KNIGHT OF CUPS
(US - 2016)
TO THE WONDER--notable for being the first instance of some of his most devoted acolytes finally having the stones to admit he kinda lost them with this one--Malick continues to move away from the concept of narrative altogether in his presentation of Hollywood screenwriter Rick (Christian Bale, who worked with Malick on 2005's significantly better THE NEW WORLD), a man hopelessly lost in a suffocating malaise of L.A. ennui. No, KNIGHT OF CUPS isn't one of those bile-spewing insider takedowns of Hollywood but that might've actually been preferable. There's lots of scenes of Rick walking and driving around various obligatory recognizable locations (other than Bale, the most screen time goes to the 405 and some Death Valley wind turbines, and yes, at one point, he engages in some thousand-yard staring at the nearly bone-dry concrete of the L.A. River, whose appearance in a Los Angeles-set film is apparently required by law) and replaying the bad decisions and lost loves in his life. It's all accompanied by the expected ponderous, insufferable, pained-whisper narration by various characters that's become Malick's trademark (note: these make even less sense in context):
- "Fragments...pieces of a man...where did I go wrong?"
- "I want you. Hold you. Have you. Mine."
- "All those years...living the life of someone I didn't even know."
- "You gave me peace. You gave me what the world can't give. Mercy. Love. Joy. All else is cloud. Be with me. Always."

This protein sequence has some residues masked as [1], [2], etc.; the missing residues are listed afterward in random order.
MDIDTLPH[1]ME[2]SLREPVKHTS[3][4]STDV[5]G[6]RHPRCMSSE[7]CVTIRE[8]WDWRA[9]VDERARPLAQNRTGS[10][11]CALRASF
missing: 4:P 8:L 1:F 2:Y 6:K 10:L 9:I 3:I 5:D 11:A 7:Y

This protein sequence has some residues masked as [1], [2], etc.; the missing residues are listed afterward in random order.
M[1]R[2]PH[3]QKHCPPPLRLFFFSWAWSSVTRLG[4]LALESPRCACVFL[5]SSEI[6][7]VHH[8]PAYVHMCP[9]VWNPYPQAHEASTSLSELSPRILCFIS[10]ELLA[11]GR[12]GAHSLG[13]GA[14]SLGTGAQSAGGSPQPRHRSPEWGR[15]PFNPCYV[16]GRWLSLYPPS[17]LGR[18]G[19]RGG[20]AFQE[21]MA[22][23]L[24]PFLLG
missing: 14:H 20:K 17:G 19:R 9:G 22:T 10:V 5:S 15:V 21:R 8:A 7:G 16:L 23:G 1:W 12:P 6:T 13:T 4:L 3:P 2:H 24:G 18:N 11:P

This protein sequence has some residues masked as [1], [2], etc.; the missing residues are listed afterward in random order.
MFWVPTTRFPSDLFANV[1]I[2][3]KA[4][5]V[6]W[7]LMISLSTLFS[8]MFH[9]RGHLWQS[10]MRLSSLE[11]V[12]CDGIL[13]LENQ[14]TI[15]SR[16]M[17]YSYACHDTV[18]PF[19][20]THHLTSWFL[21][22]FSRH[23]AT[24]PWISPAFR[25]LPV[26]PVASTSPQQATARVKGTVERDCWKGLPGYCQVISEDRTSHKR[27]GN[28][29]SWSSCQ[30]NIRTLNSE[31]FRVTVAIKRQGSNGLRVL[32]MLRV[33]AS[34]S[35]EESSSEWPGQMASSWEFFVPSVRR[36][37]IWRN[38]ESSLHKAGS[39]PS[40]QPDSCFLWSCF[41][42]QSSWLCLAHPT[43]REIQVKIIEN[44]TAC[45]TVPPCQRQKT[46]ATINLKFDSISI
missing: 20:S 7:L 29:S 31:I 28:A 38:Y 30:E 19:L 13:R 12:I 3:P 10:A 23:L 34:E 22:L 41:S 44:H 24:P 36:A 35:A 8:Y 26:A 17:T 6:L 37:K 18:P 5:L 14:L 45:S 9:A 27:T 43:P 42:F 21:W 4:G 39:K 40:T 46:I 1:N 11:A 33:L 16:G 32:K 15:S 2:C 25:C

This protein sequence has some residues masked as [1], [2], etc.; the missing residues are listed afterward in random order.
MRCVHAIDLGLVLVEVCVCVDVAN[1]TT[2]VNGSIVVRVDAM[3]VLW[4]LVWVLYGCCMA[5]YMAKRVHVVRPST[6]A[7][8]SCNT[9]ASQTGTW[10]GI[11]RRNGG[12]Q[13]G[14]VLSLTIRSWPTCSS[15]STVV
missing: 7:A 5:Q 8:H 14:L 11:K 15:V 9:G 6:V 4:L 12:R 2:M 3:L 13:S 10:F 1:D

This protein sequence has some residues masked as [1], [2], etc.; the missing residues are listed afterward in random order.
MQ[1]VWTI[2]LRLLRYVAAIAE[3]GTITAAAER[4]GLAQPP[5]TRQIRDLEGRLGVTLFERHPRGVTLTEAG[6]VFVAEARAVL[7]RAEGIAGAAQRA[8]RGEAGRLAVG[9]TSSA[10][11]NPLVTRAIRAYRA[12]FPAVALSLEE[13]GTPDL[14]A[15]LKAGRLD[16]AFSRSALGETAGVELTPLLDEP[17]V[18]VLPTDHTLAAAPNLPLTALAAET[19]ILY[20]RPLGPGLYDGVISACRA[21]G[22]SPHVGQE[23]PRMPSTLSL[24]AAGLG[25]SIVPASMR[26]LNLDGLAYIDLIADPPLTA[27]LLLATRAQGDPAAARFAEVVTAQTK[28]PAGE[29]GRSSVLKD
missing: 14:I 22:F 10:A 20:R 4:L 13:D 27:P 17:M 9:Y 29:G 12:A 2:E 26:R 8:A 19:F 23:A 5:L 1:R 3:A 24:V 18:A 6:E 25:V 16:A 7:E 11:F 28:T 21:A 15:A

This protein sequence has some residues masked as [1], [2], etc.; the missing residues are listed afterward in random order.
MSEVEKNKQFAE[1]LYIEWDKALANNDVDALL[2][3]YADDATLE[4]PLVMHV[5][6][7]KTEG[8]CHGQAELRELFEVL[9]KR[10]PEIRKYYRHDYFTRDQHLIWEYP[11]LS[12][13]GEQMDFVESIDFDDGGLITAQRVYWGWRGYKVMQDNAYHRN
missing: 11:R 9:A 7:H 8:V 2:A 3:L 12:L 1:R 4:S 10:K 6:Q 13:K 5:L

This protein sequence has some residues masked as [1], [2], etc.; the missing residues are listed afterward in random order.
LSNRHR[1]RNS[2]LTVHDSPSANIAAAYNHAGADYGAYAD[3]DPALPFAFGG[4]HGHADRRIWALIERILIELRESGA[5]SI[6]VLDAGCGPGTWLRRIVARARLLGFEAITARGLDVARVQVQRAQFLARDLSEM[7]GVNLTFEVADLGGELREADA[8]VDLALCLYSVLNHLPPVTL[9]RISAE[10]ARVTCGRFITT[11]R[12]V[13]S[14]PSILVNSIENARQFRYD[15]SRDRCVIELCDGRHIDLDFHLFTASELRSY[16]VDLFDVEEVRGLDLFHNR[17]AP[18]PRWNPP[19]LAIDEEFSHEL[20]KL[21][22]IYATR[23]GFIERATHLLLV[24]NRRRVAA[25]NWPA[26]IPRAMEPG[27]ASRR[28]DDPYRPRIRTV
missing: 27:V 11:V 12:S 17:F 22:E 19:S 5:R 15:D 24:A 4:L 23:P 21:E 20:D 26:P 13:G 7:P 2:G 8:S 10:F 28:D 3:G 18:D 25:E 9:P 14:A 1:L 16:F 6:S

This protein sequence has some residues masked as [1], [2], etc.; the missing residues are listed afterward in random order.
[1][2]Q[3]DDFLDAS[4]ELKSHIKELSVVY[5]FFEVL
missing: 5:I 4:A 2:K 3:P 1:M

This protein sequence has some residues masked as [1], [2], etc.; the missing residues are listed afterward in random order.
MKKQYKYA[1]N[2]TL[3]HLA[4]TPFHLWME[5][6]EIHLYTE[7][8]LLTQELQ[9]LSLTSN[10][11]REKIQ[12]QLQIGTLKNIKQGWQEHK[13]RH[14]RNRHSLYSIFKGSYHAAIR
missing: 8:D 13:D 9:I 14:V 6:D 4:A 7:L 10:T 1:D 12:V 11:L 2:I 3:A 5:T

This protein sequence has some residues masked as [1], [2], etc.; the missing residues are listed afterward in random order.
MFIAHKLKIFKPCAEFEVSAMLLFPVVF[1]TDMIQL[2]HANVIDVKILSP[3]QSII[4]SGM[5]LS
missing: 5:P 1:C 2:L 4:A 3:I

- "We find me."
- "Oh. Life."
Many familiar faces drift in and out throughout, some playing characters (Cate Blanchett as Rick's ex-wife; Natalie Portman, Imogen Poots, Isabel Lucas, Freida Pinto, and Teresa Palmer as various lovers; Wes Bentley as Rick's brother, who commited suicide; Brian Dennehy as their dad; barely visible bits by Nick Offerman, Jason Clarke, Clifton Collins Jr., Joel Kinnaman, Dane DeHaan, Shea Whigham, and Kevin Corrigan as Rick's buddies or colleagues) and others playing themselves in what amounts to an arthouse ZOOLANDER 2 (Ryan O'Neal, Fabio, Joe LoTruglio, Joe Manganiello, Thomas Lennon, and Antonio Banderas, who offers this bit of sage relationship advice to Rick: "It's like flavors...sometimes you want raspberry and after a while, you get tired and want strawberry," in a way that sounds like Antonio Banderas imitating Chris Kattan imitating Antonio Banderas on SNL). TO THE WONDER was terrible, but at least it captured the beauty in the bland sameness of middle America in a vividly Antonioni-esque, RED DESERT fashion. With KNIGHT OF CUPS, shot way back in 2012 and endlessly tinkered with by its dawdling maker, Malick and cinematographer Emmanuel Lubezki don't even find a unique visual perspective of Los Angeles, mainly because we've seen all of these places in 50,000 other movies and Malick, currently American cinema's top auteur who doesn't seem to get out much, has no new perspective to offer. Sure, Malick injects some personal pain into the story--his own brother committed suicide--but does it matter when his writing has regressed to the level of an angsty teenager who's just had his heart broken for the first time? Do we need another movie about depressed and loathsome L.A. dickbags and their first-world problems? The Malick of old could bring a singularly original perspective to this tired and played-out concept, but all the Malick of today has to offer are sleepy, enigmatic voiceovers and more California cliches than a Red Hot Chili Peppers song. Look, film snobs. Let's just cut the shit. Stop giving Malick a pass simply because of your fond memories of what he once was. (R, 118 mins)
(UK/Germany - 2015)